Cauda equina syndrome: This happens if a ruptured disc pushes down into the nerve roots in your spine. It may be what’s causing your pain if bladder and bowel control have been an issue for you lately.

Cervical radiculopathy: This is a pinched nerve in your neck that is usually caused by a bone spur or herniated disc.

Sciatica: This may be your cause if you have a sharp pain in your lower back or hip. It happens when a herniated disc presses on the nerves in your lower spine.

Arthritis: This causes stiffness, swelling, and inflammation in your joints. If your doctor mentions “ankylosing spondylitis,” they're talking about a type of inflammatory arthritis that affects the joints and ligaments along your spine.

Osteoarthritis: This is when your cartilage and bone begin to break down and there is inflammation.

Scoliosis: You may hear this called “curvature of the spine.”If you have it, chances are you were born with it. Pain tied to it usually starts at about middle age.

Spondylolisthesis: If your doctor mentions this, a bone in the spine has slipped out of place, probably in your lower back. This can be seen by X-ray or MRI.

Spinal stenosis: This is a narrowing of the spinal canal that causes pressure on the spinal cord or nerve roots. It's usually from arthritis or bony growth from wear and tear.

Could a health condition I have be to blame?

Lower back pain can also be caused by other things that are going on in your body.

Abdominal aortic aneurysm: If the blood vessel that supplies blood to your belly, pelvis, and legs is at risk of rupturing, you’ll feel sudden pain in your lower back.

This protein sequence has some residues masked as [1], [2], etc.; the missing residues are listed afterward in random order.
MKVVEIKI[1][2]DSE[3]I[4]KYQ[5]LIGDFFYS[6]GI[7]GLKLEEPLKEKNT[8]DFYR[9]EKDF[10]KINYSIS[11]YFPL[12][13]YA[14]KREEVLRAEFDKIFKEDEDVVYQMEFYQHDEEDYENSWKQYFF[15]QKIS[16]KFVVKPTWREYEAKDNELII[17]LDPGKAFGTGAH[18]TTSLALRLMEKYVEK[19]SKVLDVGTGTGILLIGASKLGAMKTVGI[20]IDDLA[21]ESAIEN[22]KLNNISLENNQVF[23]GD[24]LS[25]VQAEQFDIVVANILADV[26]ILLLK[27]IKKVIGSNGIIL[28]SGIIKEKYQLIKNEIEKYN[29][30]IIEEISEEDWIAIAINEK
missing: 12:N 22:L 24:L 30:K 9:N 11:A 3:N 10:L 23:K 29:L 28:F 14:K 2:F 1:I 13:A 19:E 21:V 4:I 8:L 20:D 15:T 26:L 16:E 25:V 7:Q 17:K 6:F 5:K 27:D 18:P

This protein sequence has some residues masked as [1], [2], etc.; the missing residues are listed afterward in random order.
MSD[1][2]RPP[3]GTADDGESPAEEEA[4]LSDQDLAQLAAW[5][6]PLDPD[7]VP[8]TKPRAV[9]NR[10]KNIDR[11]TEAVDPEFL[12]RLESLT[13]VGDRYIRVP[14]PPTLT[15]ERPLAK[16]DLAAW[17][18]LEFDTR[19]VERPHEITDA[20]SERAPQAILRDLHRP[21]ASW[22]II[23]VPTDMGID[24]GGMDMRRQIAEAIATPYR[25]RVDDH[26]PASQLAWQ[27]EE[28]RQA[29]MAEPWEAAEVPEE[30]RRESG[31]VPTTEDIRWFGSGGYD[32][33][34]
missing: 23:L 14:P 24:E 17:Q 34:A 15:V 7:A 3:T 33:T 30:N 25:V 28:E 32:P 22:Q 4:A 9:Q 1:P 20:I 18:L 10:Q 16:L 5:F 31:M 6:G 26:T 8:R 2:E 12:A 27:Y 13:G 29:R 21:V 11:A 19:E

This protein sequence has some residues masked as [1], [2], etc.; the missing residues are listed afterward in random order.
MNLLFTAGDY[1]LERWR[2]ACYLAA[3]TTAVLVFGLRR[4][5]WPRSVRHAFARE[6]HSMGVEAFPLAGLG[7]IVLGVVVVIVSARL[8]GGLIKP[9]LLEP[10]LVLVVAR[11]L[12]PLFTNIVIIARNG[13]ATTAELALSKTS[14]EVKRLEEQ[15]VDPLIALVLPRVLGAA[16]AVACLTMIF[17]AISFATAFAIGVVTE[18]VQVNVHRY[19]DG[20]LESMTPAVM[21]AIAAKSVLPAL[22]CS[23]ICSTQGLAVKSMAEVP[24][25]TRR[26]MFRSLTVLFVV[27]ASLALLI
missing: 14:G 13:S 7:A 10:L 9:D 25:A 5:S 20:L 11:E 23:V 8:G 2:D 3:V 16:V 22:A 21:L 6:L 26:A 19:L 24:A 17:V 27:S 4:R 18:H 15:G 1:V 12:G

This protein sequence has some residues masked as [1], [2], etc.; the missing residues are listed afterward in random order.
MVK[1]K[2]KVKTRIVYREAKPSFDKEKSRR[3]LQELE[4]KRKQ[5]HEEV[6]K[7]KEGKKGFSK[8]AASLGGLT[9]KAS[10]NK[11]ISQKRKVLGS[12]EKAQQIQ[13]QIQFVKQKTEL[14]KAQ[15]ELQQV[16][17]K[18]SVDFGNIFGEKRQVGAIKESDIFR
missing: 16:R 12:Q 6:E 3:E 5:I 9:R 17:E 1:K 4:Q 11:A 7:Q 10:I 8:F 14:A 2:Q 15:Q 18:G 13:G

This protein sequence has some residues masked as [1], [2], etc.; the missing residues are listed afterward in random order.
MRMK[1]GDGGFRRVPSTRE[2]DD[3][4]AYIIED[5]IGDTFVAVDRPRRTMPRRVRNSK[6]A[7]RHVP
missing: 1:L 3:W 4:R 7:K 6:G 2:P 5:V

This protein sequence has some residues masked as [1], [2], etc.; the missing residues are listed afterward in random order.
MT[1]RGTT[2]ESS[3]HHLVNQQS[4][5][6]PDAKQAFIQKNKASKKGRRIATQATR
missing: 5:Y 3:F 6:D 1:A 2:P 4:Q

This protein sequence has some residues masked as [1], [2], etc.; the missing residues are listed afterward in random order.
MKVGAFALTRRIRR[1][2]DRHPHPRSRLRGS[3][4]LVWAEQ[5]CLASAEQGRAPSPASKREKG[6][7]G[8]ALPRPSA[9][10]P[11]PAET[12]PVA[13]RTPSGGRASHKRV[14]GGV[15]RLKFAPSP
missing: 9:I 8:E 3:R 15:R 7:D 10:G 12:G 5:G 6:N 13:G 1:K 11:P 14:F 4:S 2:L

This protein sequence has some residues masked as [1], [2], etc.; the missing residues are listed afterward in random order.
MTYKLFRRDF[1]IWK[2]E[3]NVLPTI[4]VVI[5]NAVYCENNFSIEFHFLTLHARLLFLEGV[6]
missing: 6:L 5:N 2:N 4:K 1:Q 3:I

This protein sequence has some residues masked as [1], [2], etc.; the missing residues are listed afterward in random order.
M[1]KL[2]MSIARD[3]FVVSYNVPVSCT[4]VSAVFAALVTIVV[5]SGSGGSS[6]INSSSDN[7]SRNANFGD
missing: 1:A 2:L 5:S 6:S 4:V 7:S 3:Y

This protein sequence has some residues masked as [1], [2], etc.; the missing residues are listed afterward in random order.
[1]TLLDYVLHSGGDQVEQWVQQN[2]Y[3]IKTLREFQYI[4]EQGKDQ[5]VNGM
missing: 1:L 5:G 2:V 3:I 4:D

Pregnancy: All that weight out front can put a real strain on your back.

Tumors: They usually don’t start in the back, but are part of the spread of a cancer in the spine that started somewhere else in your body.

Infections: Osteomyelitis, discitis, and septic sacroiliitis are uncommon infections that affect the bones, discs, and joints of the spine. Any one of these can cause pain in your lower back. Kidney infections can also cause your back to feel the brunt.

Other issues: Low back pain can also happen because of things like:

  • Kidney stones
  • Endometriosis, a buildup of uterine tissue outside the uterus
  • Fibromyalgia, a condition that causes widespread muscle pain

Show Sources


Centers for Disease Control: “Chartbook on Trends in the Health of Americans 2014.”

Lancet, August 2015.

Chien, JJ. Curr Pain Headache Rep. Dec. 2008.

UpToDate: “Low Back Pain in Adults: Beyond the Basics.”

Arthritis Foundation: “Degenerative Disc Disease;” “Understanding Arthritis;” and “What is Ankylosing Spondylitis?”

UCLA Spine Center: “Sacroiliac Joint Disease” and “What You should know about radiculopathy.”

American Academy of Orthpaedic Surgeons: “Lumbar Spinal Stenosis;” “Sciatica;” and “Spinal/vertebral fractures.” 

National Institute of Neurological Disorders and Stroke: “Low Back Pain Fact Sheet.”

Cedars-Sinai: “Back Spasm.”

Society for Vascular Surgery ( “Abdominal Aortic Aneurysm.”

National Institute of Arthritis and Muskuloskeletal and Skin Diseases.